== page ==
Price hikes of the '70s and '80s color how different generations view the economy now
ARI SHAPIRO, HOST:
Americans under 40 are witnessing the highest inflation of their lifetimes. Not since the early 1980s have prices risen as fast as they have over the last 12 months. But young adults who are rattled by their first inflation rodeo may be able to draw on the experience of some older hands. Many of their parents lived through much larger price increases four decades ago. NPR's Scott Horsley reports.
SCOTT HORSLEY, BYLINE: Jeanette Vecchio is feeling the pinch of inflation everywhere, from rising rent in Chicago to costly gasoline to a new charge on the bill at her local bistro.
JEANETTE VECCHIO: I just went to my favorite corner restaurant that has great bread and butter. They're now charging for bread and butter, and I was so devastated by it, but it's just another example of an increase across the board.
HORSLEY: Vecchio recently got married, and she'd like to buy a house one day, but she's worried about rising real estate prices and the threat of higher interest rates. Inflation is also affecting Vecchio's work. She's a project manager at a Chicago metal-works company that's been in her family for four generations. Over the last year, there have been times she's had to tell customers a price quote is only good through the end of the day.
J VECCHIO: We were holding our price for 24 hours - or less than 24 hours, because steel prices were increasing that rapidly.
HORSLEY: This is all new territory for Vecchio, who's 30 years old and has never seen prices this volatile at home or at work. Luckily, she can get some counsel from an older colleague at the company, who also happens to be her mom.
GINNY WENDT VECCHIO: Oh, yes (laughing).
HORSLEY: Ginny Wendt Vecchio is 66, and she has painful memories of inflation in the 1970s, when oil shocks made gasoline not only expensive but scarce.
G VECCHIO: I remember we had big cars then. You know, they were gas guzzlers. And you would be around the block waiting to fill up your car, and you couldn't fill it up all the way. That concerned me a lot.
HORSLEY: By 1980, the inflation rate topped 14%, double what it is today, and the Federal Reserve cracked down hard. The following year, mortgage rates soared above 18%. That's five times the cost of a home loan today.
G VECCHIO: We purchased a house in '86, and the interest rate was in the teens. My parents probably were scared to death. Could we make the mortgage? But it really didn't matter because I was probably young, and ignorance is bliss.
HORSLEY: Eventually, rates came down. And three and a half decades later, Ginny Vecchio still lives in that house, which is paid for. At home and in business, she's taught her children to be careful with their money.
G VECCHIO: Think before you spend - which is, I think it's hard, too, because everybody's online all the time and shopping. So it's just the press of a button.
HORSLEY: Ashley Gulke, who's 39 years old, has never known inflation this high before. Gulke lives in Minot, N.D., where the high temperature on Friday is expected to be 9 degrees.
ASHLEY GULKE: I don't even look at those heat bills. I mean, they're over 600 bucks a month for sure, but I don't even look at them. I just let my husband deal with that grief.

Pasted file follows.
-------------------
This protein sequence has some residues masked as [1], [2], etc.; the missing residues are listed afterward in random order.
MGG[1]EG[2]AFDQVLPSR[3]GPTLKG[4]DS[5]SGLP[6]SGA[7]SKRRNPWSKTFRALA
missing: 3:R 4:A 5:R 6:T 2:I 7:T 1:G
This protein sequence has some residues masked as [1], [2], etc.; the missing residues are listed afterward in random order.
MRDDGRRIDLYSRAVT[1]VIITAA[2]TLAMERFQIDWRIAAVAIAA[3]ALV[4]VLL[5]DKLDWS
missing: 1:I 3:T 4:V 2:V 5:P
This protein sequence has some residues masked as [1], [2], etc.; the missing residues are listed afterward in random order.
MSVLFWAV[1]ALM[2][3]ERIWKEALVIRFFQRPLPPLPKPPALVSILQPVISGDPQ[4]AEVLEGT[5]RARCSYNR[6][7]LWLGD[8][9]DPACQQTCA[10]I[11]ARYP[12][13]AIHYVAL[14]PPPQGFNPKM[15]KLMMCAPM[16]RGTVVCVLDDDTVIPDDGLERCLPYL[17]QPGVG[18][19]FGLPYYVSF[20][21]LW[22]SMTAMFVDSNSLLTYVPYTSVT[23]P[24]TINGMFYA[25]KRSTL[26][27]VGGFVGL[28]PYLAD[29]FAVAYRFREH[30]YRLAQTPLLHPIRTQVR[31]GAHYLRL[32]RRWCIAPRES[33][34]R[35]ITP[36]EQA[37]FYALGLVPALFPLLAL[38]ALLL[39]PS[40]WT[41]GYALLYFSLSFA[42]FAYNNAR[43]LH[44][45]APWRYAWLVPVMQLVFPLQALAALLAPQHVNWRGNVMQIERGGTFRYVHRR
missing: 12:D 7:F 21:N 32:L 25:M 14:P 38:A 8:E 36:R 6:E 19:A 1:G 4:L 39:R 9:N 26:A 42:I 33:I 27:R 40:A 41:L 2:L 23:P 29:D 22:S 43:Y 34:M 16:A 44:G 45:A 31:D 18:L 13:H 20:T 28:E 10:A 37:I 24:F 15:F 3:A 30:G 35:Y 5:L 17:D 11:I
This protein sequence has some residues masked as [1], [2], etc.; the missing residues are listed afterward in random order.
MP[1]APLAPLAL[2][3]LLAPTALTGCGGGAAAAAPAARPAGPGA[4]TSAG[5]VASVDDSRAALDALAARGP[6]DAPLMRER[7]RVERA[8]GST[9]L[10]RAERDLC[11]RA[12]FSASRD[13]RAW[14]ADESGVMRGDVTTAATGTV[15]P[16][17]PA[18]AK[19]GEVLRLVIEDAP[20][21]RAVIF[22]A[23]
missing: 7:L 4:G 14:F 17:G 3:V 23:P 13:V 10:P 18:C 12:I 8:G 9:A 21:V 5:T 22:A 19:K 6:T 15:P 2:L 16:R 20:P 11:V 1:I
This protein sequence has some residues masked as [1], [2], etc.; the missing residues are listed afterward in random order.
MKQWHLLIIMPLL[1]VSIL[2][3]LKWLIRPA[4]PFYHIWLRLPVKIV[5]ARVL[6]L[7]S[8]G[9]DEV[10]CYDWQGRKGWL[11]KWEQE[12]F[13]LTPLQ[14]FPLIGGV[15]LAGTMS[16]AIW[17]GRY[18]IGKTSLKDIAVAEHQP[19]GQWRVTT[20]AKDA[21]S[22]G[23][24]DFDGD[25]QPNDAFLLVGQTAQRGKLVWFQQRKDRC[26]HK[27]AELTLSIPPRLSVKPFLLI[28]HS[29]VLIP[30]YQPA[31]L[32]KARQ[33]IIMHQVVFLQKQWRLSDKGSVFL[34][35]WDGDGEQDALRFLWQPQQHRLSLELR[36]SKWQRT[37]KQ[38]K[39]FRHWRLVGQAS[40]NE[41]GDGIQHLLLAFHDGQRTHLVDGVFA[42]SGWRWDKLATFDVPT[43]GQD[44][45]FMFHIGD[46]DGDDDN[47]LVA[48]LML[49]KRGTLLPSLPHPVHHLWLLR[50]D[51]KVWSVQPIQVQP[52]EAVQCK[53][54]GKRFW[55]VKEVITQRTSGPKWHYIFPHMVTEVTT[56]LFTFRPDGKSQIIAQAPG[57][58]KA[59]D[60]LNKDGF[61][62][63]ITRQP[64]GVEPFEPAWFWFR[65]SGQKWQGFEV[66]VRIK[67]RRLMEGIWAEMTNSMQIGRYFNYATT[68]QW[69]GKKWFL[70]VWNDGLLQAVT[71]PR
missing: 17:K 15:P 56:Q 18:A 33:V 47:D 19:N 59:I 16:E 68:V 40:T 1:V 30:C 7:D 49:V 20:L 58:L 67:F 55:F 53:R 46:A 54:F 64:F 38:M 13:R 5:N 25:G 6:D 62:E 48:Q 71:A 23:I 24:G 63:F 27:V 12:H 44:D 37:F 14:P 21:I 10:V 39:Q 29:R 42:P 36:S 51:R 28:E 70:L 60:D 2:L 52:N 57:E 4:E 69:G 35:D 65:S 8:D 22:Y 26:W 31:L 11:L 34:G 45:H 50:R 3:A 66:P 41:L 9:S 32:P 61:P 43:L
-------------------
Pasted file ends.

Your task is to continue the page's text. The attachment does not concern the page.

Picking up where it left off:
HORSLEY: Gulke's husband is a farmer, so he also has to deal with the rising cost of fertilizer and equipment. They have three kids who go through a lot of shampoo, so to avoid sending money down the drain, Gulke shops at the dollar store. But even dollar store shampoo now costs a dollar and a quarter.
A GULKE: I mean, it sounds so silly, but I remember my dad talking about the dime store, and I thought, were things really actually ever a dime? And now things aren't even actually a dollar.
HORSLEY: Ashley's dad is Jerry Gulke. At 77, he remembers not only dime stores, but the double-digit inflation of 40 years ago.
JERRY GULKE: The baggage that I bring to the party is that I've been there before, so each generation has to probably find their own way.
HORSLEY: Ultimately, the Federal Reserve did bring inflation under control in the '80s with those sky-high interest rates, but not before a deep recession. Jerry Gulke hopes the medicine this time around is less painful.
J GULKE: I'm just hoping that we're a lot smarter in the government and the Federal Reserve that we were back then, but economics 101 hasn't been repealed.
HORSLEY: To be sure, inflation is less entrenched now than it was four decades ago, and the rate hikes the Fed is contemplating are much less Draconian. Still, Ashley Gulke has internalized some of her father's caution.
A GULKE: He's kind of pounded into my head about the dangers of inflation. You know, you don't want to get stuck in a position where you can't make a payment because all of a sudden, interest rates go through the roof and then you lose everything you've been working for.
HORSLEY: It's hard to know whether today's high inflation is more nerve wracking for those going through it the first time or those for whom it's an echo of a painful past. Jeanette Vecchio does take some comfort from her mom's experience. My parents figured it out, she says, and we can, too.
Scott Horsley, NPR News, Washington.
NPR transcripts are created on a rush deadline by an NPR contractor. This text may not be in its final form and may be updated or revised in the future. Accuracy and availability may vary. The authoritative record of NPR’s programming is the audio record.